Sorry for the rough production quality in this first episode, but it will get better! In this first episode, I explain why I think board games are great!
Formula D is a board game that brilliantly captures the excitement of car racing. For a game where the only movement comes from rolling dice and moving your car a few spaces forward, it’s almost magical how the game can still generate the thrill of the chase. Part of that magic comes from a nifty little gear box and corresponding dice. As you switch gears, you’ll gain access to larger dice with larger values that will let you travel faster around the track. When you think about it though, it’s the corners that make the game truly shine.
Welcome to the Board Game Night Playlist! In what will hopefully grow into an ongoing series, I put together a playlist of games that you could use for your next board game night. Ideally, each playlist is created with the thought that all of the games on the list could be played within an evening of gaming. Also, I’d like for each playlist to contain some sort of thread that ties them together. For instance, I want to make playlists that are tuned for specific player counts, themes, gameplay mechanics or other logical through lines to make the most out of your next session.
This first playlist was inspired by a board game night we had with Mat and his now-fiancée Liza. Neither of them had played board games in years, with most of their experience coming from playing mainstream hits like Monopoly or Scrabble. What set of games could we pull together that were equal parts fun and accessible? Our picks out to be excellent choices, as we had a great night and inspired Mat and Liza to seek out more great board game experiences for themselves. This first playlist is the exact lineup of games we played that fateful night. If you’re hosting a board game night with newcomers, or are new to the medium yourself, try out this introductory playlist!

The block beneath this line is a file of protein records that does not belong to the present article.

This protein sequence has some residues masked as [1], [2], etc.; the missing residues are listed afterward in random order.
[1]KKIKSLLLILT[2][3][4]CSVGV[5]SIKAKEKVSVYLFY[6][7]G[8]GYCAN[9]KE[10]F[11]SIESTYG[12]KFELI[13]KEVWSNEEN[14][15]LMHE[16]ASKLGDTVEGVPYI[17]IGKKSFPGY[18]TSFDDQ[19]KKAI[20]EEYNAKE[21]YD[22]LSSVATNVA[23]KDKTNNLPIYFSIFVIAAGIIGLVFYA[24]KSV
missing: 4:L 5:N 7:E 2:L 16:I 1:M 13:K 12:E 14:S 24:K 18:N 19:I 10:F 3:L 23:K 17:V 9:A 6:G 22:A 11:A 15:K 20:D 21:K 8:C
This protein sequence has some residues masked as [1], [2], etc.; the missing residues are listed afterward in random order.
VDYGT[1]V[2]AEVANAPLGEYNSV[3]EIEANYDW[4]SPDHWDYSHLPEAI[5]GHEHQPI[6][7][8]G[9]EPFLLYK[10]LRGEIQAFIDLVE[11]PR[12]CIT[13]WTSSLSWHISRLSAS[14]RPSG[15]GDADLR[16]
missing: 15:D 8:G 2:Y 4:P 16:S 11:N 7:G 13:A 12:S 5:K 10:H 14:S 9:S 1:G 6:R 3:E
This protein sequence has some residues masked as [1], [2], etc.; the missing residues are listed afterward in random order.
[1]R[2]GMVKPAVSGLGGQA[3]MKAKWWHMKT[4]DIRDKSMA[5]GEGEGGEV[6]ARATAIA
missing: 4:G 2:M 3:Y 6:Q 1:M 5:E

After a hilarious 4-player Formula D session filled with collisions, reckless driving and driving movie jokes, a light bulb went off in my head. I said out loud, “Couldn’t we make a Mario Kart version of Formula D?” The answer from the group was, “Yes.” Though we packed up the game after that and moved on with our lives, I’ve been thinking through the logistics of creating a Mario Kart variant ever since.
We’ve been taught since the dawn of time (or at least since the dawn of books) to not judge a book by its cover. Well, when it comes to board games, cover-judging has been a huge part of my decision-making process. Before making inroads with the scene a few years ago, I’d be immediately off-put just by looking at any visual material for games like Dungeons & Dragons, Warhammer or Magic: The Gathering. I dislike pretty much everything medieval fantasy across all forms of media, which acts as a deal-breaker for these and many other designer board games long before I could judge it on its merits.
Before I became a board game enthusiast, I didn’t put much behind why I liked or didn’t like a particular game. But as I’ve played more of them, I’ve become more cognizant of the components that create an experience while developing my own taste when it comes to theme and mechanics. One aspect of the board game experience that seems to be a point of contention with more serious players is the element of chance. I find that there are extremists that have a real problem with their livelihoods being determined by a roll of the dice or the flip of a card from a shuffled deck.
For those who prefer to have as much control over your experience as possible, that’s great. Everyone is free to play what they like and there are no shortage of games that are designed to minimize chance. However, I don’t think it’s fair to disregard chance as a whole as a bad thing. When it’s implemented correctly, the element of chance can positively contribute to the enjoyment we get out of a game.
Even though hot new video games are finally start to trickle in after months of inactivity, it’s going to have a hard time shaking me of my current interest in board games. In this pick-up post, I highlight some of my most recent purchases, which includes one new game and two expansions for some of my favourites!
The act of car racing is defined by speed. Video games have almost always done a great job of capturing that sensation as well as the act of racers jockeying for position thanks to their ability to simulate racing in real time. But how do you translate that experience into a turn-based tabletop game? Formula D has the answer. With 2-10 players, you can partake in a thrilling tabletop experience that amazingly simulates the magic of car racing. Continue reading